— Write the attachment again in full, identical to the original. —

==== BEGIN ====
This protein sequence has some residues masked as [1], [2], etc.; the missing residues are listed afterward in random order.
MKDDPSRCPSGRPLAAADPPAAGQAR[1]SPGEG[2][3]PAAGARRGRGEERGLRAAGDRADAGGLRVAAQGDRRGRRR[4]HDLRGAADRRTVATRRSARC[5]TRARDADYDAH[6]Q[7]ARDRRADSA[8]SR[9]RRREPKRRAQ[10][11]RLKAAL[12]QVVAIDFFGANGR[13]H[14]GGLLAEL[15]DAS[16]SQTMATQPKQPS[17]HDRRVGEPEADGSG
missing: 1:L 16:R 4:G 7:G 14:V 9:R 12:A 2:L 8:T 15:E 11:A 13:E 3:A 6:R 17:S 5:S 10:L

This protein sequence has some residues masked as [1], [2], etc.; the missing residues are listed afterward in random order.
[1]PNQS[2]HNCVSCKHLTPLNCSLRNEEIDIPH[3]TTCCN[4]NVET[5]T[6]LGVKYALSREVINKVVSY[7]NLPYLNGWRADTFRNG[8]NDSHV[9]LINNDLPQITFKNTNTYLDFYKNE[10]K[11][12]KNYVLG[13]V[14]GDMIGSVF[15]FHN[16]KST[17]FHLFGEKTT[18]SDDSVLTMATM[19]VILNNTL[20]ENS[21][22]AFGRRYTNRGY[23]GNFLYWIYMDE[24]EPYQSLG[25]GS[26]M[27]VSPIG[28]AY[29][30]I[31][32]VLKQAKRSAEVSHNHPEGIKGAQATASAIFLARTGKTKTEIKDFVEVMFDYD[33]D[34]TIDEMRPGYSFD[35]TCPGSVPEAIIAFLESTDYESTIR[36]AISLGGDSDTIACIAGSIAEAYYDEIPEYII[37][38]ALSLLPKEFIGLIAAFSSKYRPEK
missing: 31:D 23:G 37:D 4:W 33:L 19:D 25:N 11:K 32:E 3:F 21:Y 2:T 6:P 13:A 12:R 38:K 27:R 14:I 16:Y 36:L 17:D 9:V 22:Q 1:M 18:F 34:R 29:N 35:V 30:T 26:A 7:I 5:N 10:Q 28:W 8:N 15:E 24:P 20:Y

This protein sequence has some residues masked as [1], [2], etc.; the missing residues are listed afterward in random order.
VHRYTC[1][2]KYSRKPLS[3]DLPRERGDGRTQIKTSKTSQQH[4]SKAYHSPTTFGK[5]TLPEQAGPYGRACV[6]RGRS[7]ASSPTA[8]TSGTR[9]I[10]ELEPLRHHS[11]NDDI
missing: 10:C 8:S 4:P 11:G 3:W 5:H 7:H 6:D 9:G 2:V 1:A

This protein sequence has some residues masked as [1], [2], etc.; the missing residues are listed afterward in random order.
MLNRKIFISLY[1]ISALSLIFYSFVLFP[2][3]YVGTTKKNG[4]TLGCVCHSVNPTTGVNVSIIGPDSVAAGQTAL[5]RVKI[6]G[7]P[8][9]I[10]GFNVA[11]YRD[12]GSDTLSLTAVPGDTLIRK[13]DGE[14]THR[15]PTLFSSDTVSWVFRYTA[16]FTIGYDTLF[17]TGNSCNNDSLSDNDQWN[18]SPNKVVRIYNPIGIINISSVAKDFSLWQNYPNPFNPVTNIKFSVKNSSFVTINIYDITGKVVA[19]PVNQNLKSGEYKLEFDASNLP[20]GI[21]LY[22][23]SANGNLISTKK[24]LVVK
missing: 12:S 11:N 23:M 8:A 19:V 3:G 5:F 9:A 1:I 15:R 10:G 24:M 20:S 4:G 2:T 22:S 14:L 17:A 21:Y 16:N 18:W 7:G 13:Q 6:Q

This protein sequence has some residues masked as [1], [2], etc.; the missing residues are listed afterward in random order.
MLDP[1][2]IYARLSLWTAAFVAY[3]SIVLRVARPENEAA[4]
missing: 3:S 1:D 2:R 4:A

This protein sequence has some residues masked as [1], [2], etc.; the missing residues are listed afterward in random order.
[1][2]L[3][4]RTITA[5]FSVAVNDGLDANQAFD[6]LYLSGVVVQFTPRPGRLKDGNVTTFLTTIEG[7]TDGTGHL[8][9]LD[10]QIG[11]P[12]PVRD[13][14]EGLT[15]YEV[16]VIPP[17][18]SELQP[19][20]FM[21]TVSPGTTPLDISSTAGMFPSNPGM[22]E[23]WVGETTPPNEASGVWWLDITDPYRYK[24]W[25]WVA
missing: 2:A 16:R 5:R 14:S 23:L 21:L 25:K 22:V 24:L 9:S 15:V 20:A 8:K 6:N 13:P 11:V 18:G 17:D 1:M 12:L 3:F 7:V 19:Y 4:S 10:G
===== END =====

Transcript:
This protein sequence has some residues masked as [1], [2], etc.; the missing residues are listed afterward in random order.
MKDDPSRCPSGRPLAAADPPAAGQAR[1]SPGEG[2][3]PAAGARRGRGEERGLRAAGDRADAGGLRVAAQGDRRGRRR[4]HDLRGAADRRTVATRRSARC[5]TRARDADYDAH[6]Q[7]ARDRRADSA[8]SR[9]RRREPKRRAQ[10][11]RLKAAL[12]QVVAIDFFGANGR[13]H[14]GGLLAEL[15]DAS[16]SQTMATQPKQPS[17]HDRRVGEPEADGSG
missing: 1:L 16:R 4:G 7:G 14:V 9:R 12:A 2:L 8:T 15:E 11:A 13:E 3:A 6:R 17:S 5:S 10:L

This protein sequence has some residues masked as [1], [2], etc.; the missing residues are listed afterward in random order.
[1]PNQS[2]HNCVSCKHLTPLNCSLRNEEIDIPH[3]TTCCN[4]NVET[5]T[6]LGVKYALSREVINKVVSY[7]NLPYLNGWRADTFRNG[8]NDSHV[9]LINNDLPQITFKNTNTYLDFYKNE[10]K[11][12]KNYVLG[13]V[14]GDMIGSVF[15]FHN[16]KST[17]FHLFGEKTT[18]SDDSVLTMATM[19]VILNNTL[20]ENS[21][22]AFGRRYTNRGY[23]GNFLYWIYMDE[24]EPYQSLG[25]GS[26]M[27]VSPIG[28]AY[29][30]I[31][32]VLKQAKRSAEVSHNHPEGIKGAQATASAIFLARTGKTKTEIKDFVEVMFDYD[33]D[34]TIDEMRPGYSFD[35]TCPGSVPEAIIAFLESTDYESTIR[36]AISLGGDSDTIACIAGSIAEAYYDEIPEYII[37][38]ALSLLPKEFIGLIAAFSSKYRPEK
missing: 31:D 23:G 37:D 4:W 33:L 19:D 25:N 11:K 32:E 3:F 21:Y 2:T 6:P 13:A 12:R 38:K 27:R 14:I 16:Y 36:L 17:D 9:V 22:Q 1:M 18:F 34:R 29:N 35:V 30:T 26:A 7:I 5:N 10:Q 28:W 8:N 15:E 24:P 20:Y

This protein sequence has some residues masked as [1], [2], etc.; the missing residues are listed afterward in random order.
VHRYTC[1][2]KYSRKPLS[3]DLPRERGDGRTQIKTSKTSQQH[4]SKAYHSPTTFGK[5]TLPEQAGPYGRACV[6]RGRS[7]ASSPTA[8]TSGTR[9]I[10]ELEPLRHHS[11]NDDI
missing: 10:C 8:S 4:P 11:G 3:W 5:H 7:H 6:D 9:G 2:V 1:A

This protein sequence has some residues masked as [1], [2], etc.; the missing residues are listed afterward in random order.
MLNRKIFISLY[1]ISALSLIFYSFVLFP[2][3]YVGTTKKNG[4]TLGCVCHSVNPTTGVNVSIIGPDSVAAGQTAL[5]RVKI[6]G[7]P[8][9]I[10]GFNVA[11]YRD[12]GSDTLSLTAVPGDTLIRK[13]DGE[14]THR[15]PTLFSSDTVSWVFRYTA[16]FTIGYDTLF[17]TGNSCNNDSLSDNDQWN[18]SPNKVVRIYNPIGIINISSVAKDFSLWQNYPNPFNPVTNIKFSVKNSSFVTINIYDITGKVVA[19]PVNQNLKSGEYKLEFDASNLP[20]GI[21]LY[22][23]SANGNLISTKK[24]LVVK
missing: 12:S 11:N 23:M 8:A 19:V 3:G 5:F 9:A 1:I 15:R 10:G 24:M 20:S 4:G 2:T 22:S 14:L 17:A 21:Y 16:N 18:W 7:G 13:Q 6:Q

This protein sequence has some residues masked as [1], [2], etc.; the missing residues are listed afterward in random order.
MLDP[1][2]IYARLSLWTAAFVAY[3]SIVLRVARPENEAA[4]
missing: 3:S 1:D 2:R 4:A

This protein sequence has some residues masked as [1], [2], etc.; the missing residues are listed afterward in random order.
[1][2]L[3][4]RTITA[5]FSVAVNDGLDANQAFD[6]LYLSGVVVQFTPRPGRLKDGNVTTFLTTIEG[7]TDGTGHL[8][9]LD[10]QIG[11]P[12]PVRD[13][14]EGLT[15]YEV[16]VIPP[17][18]SELQP[19][20]FM[21]TVSPGTTPLDISSTAGMFPSNPGM[22]E[23]WVGETTPPNEASGVWWLDITDPYRYK[24]W[25]WVA
missing: 2:A 16:R 5:R 14:S 23:L 21:L 25:K 22:V 24:L 9:S 15:V 20:A 8:K 6:N 13:P 11:V 18:G 17:D 1:M 12:L 3:F 7:V 19:Y 4:S 10:G